Any child who owned more than 20 toys at the time of its passing was expected to part with 26.5% of them; 50% for more than 40 toys. After several years of the 'grave game tax', as it become known colloquially, the council noticed that many of the toys it was receiving in payment were clearly not the children's favourite toys.
From then on council workers would audit children every year to make sure that they weren't hiding away their most treasured toys. Particularly untrustworthy were very poorly children. Upon admission into a hospital, the council would confiscate children's possessions until their passing - the council couldn't take the risk that a frightened child may be tempted to withhold a favoured toy during its time of need.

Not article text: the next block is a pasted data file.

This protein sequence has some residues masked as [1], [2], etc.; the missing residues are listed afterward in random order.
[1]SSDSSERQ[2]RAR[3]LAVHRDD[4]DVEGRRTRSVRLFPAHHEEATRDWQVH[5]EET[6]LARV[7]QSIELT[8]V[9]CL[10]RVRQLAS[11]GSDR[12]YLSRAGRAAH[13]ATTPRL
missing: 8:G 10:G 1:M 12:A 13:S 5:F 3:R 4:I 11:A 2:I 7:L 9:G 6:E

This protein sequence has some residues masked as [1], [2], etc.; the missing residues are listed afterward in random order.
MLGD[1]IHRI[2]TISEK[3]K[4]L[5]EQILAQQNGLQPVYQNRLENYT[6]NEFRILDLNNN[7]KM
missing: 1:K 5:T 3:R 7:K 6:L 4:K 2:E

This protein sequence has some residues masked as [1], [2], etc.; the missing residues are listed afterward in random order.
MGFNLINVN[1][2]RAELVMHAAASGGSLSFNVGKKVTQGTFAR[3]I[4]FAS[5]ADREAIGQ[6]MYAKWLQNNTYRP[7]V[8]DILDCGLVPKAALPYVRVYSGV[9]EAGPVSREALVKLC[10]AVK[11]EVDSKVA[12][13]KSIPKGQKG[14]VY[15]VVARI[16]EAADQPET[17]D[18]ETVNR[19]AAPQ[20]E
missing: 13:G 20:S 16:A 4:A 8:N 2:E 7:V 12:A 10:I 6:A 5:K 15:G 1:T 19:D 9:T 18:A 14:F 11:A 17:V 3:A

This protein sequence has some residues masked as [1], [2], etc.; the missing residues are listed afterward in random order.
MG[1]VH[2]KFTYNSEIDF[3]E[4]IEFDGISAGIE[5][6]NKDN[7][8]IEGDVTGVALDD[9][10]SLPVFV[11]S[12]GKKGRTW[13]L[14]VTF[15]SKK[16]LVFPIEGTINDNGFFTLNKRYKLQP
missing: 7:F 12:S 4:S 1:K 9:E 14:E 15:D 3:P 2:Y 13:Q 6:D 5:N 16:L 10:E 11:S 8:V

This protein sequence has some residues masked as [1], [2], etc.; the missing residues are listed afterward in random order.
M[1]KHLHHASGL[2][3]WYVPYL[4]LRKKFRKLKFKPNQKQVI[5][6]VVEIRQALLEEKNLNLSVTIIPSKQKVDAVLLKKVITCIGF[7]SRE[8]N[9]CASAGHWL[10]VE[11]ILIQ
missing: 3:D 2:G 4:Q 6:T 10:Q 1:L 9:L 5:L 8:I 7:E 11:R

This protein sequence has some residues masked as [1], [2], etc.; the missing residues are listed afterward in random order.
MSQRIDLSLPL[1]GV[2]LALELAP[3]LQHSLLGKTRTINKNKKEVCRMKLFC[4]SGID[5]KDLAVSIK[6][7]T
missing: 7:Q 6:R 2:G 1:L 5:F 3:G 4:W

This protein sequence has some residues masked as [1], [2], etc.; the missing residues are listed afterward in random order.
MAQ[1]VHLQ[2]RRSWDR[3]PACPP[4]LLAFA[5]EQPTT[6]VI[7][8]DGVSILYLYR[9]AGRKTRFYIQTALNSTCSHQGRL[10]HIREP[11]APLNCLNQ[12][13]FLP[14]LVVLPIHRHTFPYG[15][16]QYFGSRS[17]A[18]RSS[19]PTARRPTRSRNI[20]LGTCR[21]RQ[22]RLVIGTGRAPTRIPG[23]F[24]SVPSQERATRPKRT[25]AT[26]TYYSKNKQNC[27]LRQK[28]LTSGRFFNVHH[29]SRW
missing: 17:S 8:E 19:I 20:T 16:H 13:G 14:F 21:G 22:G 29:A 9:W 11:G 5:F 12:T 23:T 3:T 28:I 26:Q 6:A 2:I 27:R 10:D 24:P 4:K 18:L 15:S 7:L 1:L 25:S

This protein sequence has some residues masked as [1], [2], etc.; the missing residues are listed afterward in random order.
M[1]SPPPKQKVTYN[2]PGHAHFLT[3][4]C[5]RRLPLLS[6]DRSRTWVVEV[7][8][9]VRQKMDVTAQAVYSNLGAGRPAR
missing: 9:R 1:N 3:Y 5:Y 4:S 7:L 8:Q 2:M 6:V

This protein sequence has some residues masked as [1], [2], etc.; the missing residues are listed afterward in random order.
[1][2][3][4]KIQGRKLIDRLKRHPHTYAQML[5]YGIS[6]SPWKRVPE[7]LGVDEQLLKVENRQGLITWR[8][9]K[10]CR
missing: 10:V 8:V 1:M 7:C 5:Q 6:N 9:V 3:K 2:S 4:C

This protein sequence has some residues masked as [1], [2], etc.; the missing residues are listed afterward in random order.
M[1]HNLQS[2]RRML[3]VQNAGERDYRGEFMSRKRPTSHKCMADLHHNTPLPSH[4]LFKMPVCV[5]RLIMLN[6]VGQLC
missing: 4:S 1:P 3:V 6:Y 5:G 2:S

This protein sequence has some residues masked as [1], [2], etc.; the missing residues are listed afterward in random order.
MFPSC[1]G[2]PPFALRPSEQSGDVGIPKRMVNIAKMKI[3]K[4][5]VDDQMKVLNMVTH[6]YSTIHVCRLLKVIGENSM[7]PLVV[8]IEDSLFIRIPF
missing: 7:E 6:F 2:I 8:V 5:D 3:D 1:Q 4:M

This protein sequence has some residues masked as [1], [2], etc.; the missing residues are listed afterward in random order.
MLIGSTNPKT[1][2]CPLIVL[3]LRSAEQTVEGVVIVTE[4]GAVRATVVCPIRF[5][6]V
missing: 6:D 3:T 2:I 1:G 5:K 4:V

In 1979, the millions of collected toys were melted down and made into an enormous, inflatable bouncy castle for politicians to play in on their many days off work.